The company that manufactures the vagus nerve implant has the word cyber in its name. This kind of “wearable tech” ain’t for pussies, so it just might have a home in Sara 2.0. Booyah. (Original SkyNet Matriarch, FTMFW.)

Stay tuned, turkeys. There are (many) more stories to come.

 

A letter came today.

A letter came today. In the midst of a very trying week, in between conference calls, speaking engagements, and an overstuffed Inbox, it appeared. A letter with the power to calm a worried heart, provide much needed perspective, and offer a reminder of how much we all really need each other. One little letter.

The past few weeks have been disappointing. My neurological disease(s) continue to fuck up my groove, now causing issues my endocrine system. I’m spending more time in hospitals and doctors’ offices than I have in the last two years combined. We are planning and strategizing and preparing for battle. Some days it’s disheartening, frustrating, tiring. Other days, I just slam a gallon of coffee and give it everything I’ve got. (And then I blast “Damn it Feels Good to Be a Gangsta” by the Geto Boys on my car stereo and think, well shit, I’m still here, I still got this, B. This is some serious badassery. I just gotta keep doing what I do as long as I can do it. Because I’m lucky to be here.) So, there are good days, bad days, and everything in between, but generally, it’s been a tough burden to bear. And then…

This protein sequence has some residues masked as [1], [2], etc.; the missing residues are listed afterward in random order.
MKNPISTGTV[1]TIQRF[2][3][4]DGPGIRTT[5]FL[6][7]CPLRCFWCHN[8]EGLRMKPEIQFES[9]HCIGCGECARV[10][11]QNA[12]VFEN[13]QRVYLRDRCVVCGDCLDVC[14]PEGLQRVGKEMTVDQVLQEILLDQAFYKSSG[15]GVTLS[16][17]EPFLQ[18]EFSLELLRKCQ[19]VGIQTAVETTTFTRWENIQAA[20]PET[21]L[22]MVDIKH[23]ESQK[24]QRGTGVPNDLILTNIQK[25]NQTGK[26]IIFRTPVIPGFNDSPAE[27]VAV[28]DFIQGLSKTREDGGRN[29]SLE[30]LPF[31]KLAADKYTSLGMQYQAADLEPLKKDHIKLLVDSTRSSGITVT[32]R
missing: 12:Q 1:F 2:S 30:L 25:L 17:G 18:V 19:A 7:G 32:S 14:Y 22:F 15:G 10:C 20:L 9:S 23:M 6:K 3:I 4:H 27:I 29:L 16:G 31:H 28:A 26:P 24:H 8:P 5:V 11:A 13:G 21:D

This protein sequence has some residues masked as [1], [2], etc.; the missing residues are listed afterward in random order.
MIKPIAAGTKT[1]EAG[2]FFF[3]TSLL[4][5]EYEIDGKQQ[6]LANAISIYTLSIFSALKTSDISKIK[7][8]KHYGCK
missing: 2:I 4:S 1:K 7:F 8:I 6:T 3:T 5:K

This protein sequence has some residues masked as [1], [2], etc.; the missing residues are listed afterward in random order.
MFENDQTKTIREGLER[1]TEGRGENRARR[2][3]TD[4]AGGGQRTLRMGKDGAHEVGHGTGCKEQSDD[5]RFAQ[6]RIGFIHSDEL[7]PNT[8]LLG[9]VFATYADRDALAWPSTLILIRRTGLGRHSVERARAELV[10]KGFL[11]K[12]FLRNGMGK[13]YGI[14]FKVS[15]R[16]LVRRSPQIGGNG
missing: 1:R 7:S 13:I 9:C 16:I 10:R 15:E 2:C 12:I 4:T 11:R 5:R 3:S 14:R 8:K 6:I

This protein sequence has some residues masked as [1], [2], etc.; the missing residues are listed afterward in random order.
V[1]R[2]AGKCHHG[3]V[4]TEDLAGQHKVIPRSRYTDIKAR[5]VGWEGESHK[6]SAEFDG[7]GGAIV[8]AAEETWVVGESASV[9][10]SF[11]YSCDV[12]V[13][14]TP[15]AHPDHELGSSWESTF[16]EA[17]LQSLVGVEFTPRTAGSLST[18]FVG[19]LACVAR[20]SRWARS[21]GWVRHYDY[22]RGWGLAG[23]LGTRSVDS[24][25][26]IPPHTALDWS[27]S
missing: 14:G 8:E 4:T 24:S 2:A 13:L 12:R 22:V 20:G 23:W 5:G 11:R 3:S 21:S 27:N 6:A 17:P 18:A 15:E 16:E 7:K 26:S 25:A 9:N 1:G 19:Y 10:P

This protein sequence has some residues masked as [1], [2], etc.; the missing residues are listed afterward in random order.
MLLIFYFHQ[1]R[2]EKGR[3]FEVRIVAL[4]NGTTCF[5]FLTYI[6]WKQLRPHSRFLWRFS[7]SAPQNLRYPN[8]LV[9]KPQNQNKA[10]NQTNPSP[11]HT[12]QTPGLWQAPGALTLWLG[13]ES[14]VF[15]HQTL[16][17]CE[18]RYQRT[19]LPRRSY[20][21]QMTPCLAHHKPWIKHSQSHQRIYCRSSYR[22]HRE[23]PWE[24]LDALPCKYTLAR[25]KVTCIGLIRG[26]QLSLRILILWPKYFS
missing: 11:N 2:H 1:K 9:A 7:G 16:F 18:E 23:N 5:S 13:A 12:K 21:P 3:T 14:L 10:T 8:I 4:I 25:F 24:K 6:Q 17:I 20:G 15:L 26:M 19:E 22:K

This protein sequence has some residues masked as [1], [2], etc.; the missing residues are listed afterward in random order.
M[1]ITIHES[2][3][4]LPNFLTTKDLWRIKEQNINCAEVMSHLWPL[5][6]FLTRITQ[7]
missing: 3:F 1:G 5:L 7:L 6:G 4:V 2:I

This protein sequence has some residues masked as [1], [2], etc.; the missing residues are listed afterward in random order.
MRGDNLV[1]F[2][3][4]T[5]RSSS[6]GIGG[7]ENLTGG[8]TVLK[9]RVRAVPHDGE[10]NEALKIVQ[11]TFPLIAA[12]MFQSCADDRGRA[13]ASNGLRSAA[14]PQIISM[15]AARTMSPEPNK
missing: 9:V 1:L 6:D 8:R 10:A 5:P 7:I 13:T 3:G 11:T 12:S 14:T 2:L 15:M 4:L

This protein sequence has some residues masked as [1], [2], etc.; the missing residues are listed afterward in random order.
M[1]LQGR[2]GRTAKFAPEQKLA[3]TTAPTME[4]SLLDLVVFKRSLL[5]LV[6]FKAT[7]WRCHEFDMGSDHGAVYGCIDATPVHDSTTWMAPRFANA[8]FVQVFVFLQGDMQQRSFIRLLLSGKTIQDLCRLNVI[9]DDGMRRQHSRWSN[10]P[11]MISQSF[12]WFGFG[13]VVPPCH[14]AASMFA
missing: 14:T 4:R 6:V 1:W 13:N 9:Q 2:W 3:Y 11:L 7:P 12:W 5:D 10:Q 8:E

A letter came.

Across the country, a five year old that I have never met has just come out of another neurosurgery. He has one of the conditions that I have, a tethered spinal cord with syringomyelia. The amount of pain and suffering that this little guy has endured, and will endure, breaks my heart. Through this blog, and a little help from a dear friend, this family in Oregon and I were brought together to support one another. I have a unique advantage in being able to help this little guy’s parents understand symptoms, treatments, prognoses, but also to be a sounding board, to try to offer advice on how to approach treatment options, and to be a source of strength and comfort whenever I can. We write, we speak on the phone, sometimes, we cry together, out of frustration and concern for a really great little kid. Today, this little guy’s dad wrote me a letter.

I won’t post the actual letter here. I want to maintain the privacy of our correspondence. Sometimes, words are too precious to share. What I do want to share is the reason for the letter.

Simply this, that they are grateful to have someone like me help them navigate this journey. That, because of the knowledge I can offer, they can (and have) saved their son additional pain and suffering. That it’s so incredible that a woman they have never met in real life could be so pivotal in helping them fight for their son. They think it might be God. They thanked me for being the messenger.

I cried in a way that I haven’t in a long time.

I don’t believe that I deserve accolades for helping others. I do believe that everything happens for a reason. If I am meant to live this life, with the challenges that I’ve been handed, so that I could make a difference in the life of a wonderful little boy who has his whole life ahead of him, then I accept my fate with *gulp* gratitude. I have always refused to feel sorry for myself. I refuse to be a victim to my condition. Because of what I’ve been through, I have the power to help others. That is worth everything.